Humanists UK launches dedicated Faith to Faithless helpline for people leaving religions and cults

21 February, 2024

Humanists UK is proud to announce the launch of the only UK-based dedicated helpline for so-called ‘apostates’ – people who leave high-control religions or cults.

Reflecting a growing need in the UK, the move marks a significant expansion of Humanists UK’s long-standing ‘Faith to Faithless’ support programme. Recognising the highly specific and often harrowing issues that apostates confront, the helpline aims to provide direct assistance, tailored resources, and empathetic support to people navigating the challenges tied to leaving or questioning their faith.

People who leave high-control religious communities might face social isolation, profound loneliness, severed ties, and potential estrangement from family and community. The mental toll can lead to anxiety, depression, and even suicidal thoughts. Some apostates confront workplace discrimination or economic hardships as they are cut off from familial support. They might also grapple with stigma and ostracism, being labelled as ‘traitors’ by their former communities and family members, becoming cut off from everyone they’ve ever known.

Currently operating three days a week, this unique helpline is operated by a team of highly trained volunteers who understand the nuanced challenges faced by groups such as ex-Muslims, ex-Jehovah’s Witnesses, ex-Evangelicals, and ex-Mormons, as well as the complex needs faced by people leaving high-control religious communities. They are equipped to listen to and understand the unique issues apostates face, providing a listening ear and signposting to other services where needed.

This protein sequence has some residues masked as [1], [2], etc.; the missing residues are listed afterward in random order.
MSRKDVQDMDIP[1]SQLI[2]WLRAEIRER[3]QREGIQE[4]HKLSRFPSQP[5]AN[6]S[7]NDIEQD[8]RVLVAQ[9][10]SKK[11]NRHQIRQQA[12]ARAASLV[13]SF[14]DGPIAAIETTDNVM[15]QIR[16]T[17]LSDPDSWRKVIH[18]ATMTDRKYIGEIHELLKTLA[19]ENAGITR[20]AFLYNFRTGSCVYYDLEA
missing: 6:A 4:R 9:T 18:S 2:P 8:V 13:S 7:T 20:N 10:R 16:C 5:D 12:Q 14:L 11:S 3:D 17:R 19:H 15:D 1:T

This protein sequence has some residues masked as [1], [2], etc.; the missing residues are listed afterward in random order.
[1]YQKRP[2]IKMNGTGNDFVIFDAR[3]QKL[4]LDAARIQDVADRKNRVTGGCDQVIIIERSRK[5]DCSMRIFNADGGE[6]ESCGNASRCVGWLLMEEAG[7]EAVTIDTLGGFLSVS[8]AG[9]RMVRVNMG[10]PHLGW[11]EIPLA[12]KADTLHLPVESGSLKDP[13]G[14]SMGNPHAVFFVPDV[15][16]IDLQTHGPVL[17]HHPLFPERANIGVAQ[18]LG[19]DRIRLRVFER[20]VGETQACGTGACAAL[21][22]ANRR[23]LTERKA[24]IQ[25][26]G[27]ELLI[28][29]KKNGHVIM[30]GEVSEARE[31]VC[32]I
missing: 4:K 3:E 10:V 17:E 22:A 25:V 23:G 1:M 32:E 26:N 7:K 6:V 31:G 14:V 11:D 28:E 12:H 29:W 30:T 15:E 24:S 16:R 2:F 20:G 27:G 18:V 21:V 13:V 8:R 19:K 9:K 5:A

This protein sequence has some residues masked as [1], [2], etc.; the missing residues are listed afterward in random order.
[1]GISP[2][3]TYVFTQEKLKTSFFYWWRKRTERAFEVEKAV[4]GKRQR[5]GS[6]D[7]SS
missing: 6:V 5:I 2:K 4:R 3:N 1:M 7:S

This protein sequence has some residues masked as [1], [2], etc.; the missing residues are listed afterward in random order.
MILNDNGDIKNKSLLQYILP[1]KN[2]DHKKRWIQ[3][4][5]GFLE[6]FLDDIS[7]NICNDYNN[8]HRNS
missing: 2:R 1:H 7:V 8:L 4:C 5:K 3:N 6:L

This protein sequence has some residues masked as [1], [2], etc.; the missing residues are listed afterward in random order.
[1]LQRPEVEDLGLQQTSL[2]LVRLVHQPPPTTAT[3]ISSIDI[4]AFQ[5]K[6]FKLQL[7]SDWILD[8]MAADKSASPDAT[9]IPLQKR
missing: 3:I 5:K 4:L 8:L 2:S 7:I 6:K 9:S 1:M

Donna Craine, Apostate Services Manager at Humanists UK, stated:

‘Our helpline is a pioneering UK-based initiative. Apostates face highly specific challenges that often go misunderstood, and this service will bridge that gap, offering understanding and assistance.’

Asked what concerns she might have for the programme, Ms Craine added:

‘We’ve got a unique difficulty here in that we know there are likely thousands of people in the UK who face these issues and feel isolated, but they can be very hard to reach as a result of their circumstances. We want to help as many people as possible. 

‘We also know the UK helpline sector is under-resourced, and more specialist helplines like ours can help the sector as a whole to meet demand. We also want to be ready in the future to increase our opening hours as demand increases.’

Terri O’Sullivan, a former Jehovah’s Witness and one of three permanent employees of Faith to Faithless, said:

‘Speaking from personal experience, leaving a religion – when you have very few or no connections outside of that community – can be isolating. This helpline offers more than signposting and reassurance to people in need. But for many, it’s reassuring just to know that you’re not alone in your journey.’

Will demand increase?

Anecdotal evidence and a small body of emerging academic research suggests ‘apostasy-related issues’ in the UK are a growing concern. 

Demographers show that across the various racial and religious backgrounds, increasing numbers of young people do not identify with the religions of their parents, and that this is a trend which is accelerating over time.